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Time for Pike - Phil Spinks

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Time for Pike - Phil Spinks

Although I’ve have what is probably my most successful winter to date regarding big perch I was looking forward some pike fishing .

I’d been lucky enough to bag myself a few days down to the pike mecca that is Chew valley lake. Typically the weather was awful on two of my days down to Bristol with 45-50mph south westerly winds. It’s incredibly frustrating when you wait so long for the elusive days to come around and the weather falls wrong. In fact two of the days where written off due to the weather. The first windy day myself and fishing buddy Jason attempted to fish a sheltered bay out of the wind but shallow water and heavy weed made it a waste of time. Although Jason did manage a beautiful 22lber on a slightly less windy day this winter.


My next trip down was with my lucky pike fishing charm that is Jed. The forecast for day one looked manageable but our second day looked awful with 45mph south westerlies again!!

We had to make day one count as from my previous experience of chew in big south westerlies unless your prepared to sleep behind the appropriate gates all night to bag yourself a swim out of the wind it was almost impossible to fish. Huge amounts of drifting weed constantly wipes out your rods.

The big trout where hungry on day one constantly picking up our deadbaits getting our heart racing each time. More often than not the your drop off indicator will fall and a few feet of braid will be pulled off then dropped. On retrieving your bait it will be well and truly mangled.

After several false bites from trout one of my rods clipped out, on picking up the rod the braid was flying from the spool very fast. This is normally the type of bite a big trout gives. I wound down until I felt some resistance then pulled into the fish, I felt the typical rattling sensation that a hooked trout normally gives. Turning around to Jed who was looking very comfy in his chair still I told him not to get too excited as it was only a trout!

What had actually happened was the said trout had picked up my whole mackerel and swam straight towards me, as I use running 4oz leads it acts like a pulley system meaning even when a fish swims towards you get a positive bite. After a few moments the lead was wound tight and I was in contact with the fish. You may notice I’m now referring to the said trout as “the fish”?


Suddenly the trout felt slightly heavier. I announced to Jed that it may actually be a pike? The closer to the bank I got the fish the bigger it felt. I got my first glimpse. My guess was a big double and I asked Jed if he minded throwing the net towards me as I was now up to my thighs in the water.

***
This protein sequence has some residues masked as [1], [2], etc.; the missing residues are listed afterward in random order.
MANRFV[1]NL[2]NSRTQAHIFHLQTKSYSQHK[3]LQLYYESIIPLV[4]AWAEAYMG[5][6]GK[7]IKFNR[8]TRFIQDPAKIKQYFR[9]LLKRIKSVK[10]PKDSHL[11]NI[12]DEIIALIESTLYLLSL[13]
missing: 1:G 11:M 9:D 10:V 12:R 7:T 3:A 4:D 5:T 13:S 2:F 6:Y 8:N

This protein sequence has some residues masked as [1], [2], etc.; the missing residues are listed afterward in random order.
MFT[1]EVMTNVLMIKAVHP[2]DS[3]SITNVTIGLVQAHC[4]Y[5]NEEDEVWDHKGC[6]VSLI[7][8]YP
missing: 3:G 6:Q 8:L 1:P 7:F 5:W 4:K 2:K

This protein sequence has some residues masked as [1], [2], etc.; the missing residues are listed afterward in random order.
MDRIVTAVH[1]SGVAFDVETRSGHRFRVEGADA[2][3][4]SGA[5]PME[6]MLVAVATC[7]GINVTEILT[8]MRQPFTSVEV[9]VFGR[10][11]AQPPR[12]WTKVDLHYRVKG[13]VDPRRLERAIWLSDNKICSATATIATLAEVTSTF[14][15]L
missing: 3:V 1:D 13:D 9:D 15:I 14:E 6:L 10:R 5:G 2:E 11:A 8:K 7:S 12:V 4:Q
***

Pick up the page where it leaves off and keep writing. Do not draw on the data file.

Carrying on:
When I saw the shoulders of the pike break the surface I thought I may have a low 20. The as I pulled the fish into the net it was obvious it was bigger.

Lucky for me the hooks fell out once the pike rolled into the net. I turned to Jed and announce I thought it was either a low 30 or a very high 20.

After a tense weighing procedure I called the weight at 29lb 14oz. It was a stunning pike too, maybe I should of left the mackerel I’d caught it on inside its mouth?


The wind started building that afternoon making fishing condition very difficult. We managed a couple more pike before dark the biggest being around 12lb.

As predicted our second day was a disaster, in fact we never got the gear out the van. The only bank not to be effected by the strong winds was full of pikers who are a lot more eager than me to catch having been there all night to secure swims.

Back to reality now and I’ve been enjoying a spot of piking closer to home. Exploring a big pit of around 400 acres that has a slight unknown potential for pike. I don’t mind admitting it’s not been kind to me at all. The only two bites have come to Jeds rods so far, the first fish fell off. The second was a plump 17lb 8oz pike. That’s two bites in five trips between us. But something keeps drawing me back.

A spot of piking of my local broadland rivers has been enjoyable too. I love the atmosphere of broadland piking, often seeing marsh harriers, buzzards, and all manner of wildlife.

A few nice doubles have come my way so far and I look forward to getting out again after Christmas.

Merry Christmas and tight lines………..Phil

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